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Stretching a schedule too far

May 12, 2010
Island Reporter, Captiva Current, Sanibel-Captiva Islander




At last week's meeting of the City Council, Planning Commission chairman Michael Valiquette submitted a proposed schedule of session dates and topics to be covered during the commission's — and Land Development Code subcommittee's — discussions regarding potential changes to regulations for redevelopment within the city's resort housing district.





Valiquette had proposed a 14-month schedule, at which each individual topic — identified by both the council and commission — would be discussed by the seven-member panel. He suggested that each of these topics would be covered every two meetings, essentially one per month.





For instance, during May 2010, the commission/subcommittee would talk about density. The following month, they would discuss impervious coverage, developed area and vegetation removal. The next, height limits. And on and on.





Under the proposed schedule, the final report would be submitted to council in June 2011.





We think that's an awfully long time not just for this legislation to be adopted by the city, but only to be passed along to City Council to receive the commission's final report. Who knows how long the council will banter the subject before any ordinance could be approved? After all, at the beginning of the year, local leaders were saying that they hoped this matter could be resolved before the end of 2010.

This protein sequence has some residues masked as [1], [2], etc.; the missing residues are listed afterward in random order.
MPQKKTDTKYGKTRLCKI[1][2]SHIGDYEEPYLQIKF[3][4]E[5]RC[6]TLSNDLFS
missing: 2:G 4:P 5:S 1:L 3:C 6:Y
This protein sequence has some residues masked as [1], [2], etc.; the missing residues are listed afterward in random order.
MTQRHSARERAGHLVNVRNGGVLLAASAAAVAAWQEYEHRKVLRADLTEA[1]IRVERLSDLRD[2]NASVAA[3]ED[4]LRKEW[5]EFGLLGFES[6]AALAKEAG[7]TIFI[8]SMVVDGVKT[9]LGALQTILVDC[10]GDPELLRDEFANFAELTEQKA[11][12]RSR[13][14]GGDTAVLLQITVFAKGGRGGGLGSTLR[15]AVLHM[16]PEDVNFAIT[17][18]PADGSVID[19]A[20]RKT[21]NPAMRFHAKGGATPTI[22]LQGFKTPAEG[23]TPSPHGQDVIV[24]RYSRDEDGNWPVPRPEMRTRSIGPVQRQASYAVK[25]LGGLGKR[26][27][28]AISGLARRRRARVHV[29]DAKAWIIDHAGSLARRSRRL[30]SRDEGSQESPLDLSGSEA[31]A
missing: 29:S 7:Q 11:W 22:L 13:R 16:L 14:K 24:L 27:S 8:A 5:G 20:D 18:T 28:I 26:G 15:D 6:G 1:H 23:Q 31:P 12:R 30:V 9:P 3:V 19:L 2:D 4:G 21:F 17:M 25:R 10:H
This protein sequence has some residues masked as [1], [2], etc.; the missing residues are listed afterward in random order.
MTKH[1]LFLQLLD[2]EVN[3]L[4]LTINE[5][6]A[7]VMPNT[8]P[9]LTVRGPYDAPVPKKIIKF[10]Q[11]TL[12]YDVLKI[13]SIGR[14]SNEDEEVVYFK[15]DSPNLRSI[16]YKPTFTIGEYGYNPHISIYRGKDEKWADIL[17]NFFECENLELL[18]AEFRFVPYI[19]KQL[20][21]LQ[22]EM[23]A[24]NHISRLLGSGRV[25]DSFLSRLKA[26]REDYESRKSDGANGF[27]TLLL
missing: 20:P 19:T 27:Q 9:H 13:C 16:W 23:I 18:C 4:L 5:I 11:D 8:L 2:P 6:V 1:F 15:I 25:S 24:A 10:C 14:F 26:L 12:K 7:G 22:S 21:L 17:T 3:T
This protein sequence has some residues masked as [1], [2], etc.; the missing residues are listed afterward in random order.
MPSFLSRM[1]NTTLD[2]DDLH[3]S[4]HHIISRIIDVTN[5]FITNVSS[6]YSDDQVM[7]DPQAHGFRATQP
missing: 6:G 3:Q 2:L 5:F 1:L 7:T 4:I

However, the council unanimously agreed that the proposed schedule was appropriate and well planned.





On Tuesday, the LDC subcommittee took their first look at the Planning Department's staff report regarding alterations to the current density legislation, which focused on a few changes to the language regarding development intensity. In less than a half hour discussing the staff's recommended changes, comments from each subcommittee member and input from the public, the topic was wrapped up.





As a result, the subcommittee suggested moving up their discussions of impervious coverage, developed area and vegetation removal — after they approve the changes to the density matter, of course, which all agreed would merely be a formality.





It looks as though progress on resort housing redevelopment won't take as long to complete as originally thought, and that's a good thing. We can only hope that their future meetings will be as productive as the first.





— Reporter editorial

 
 

 

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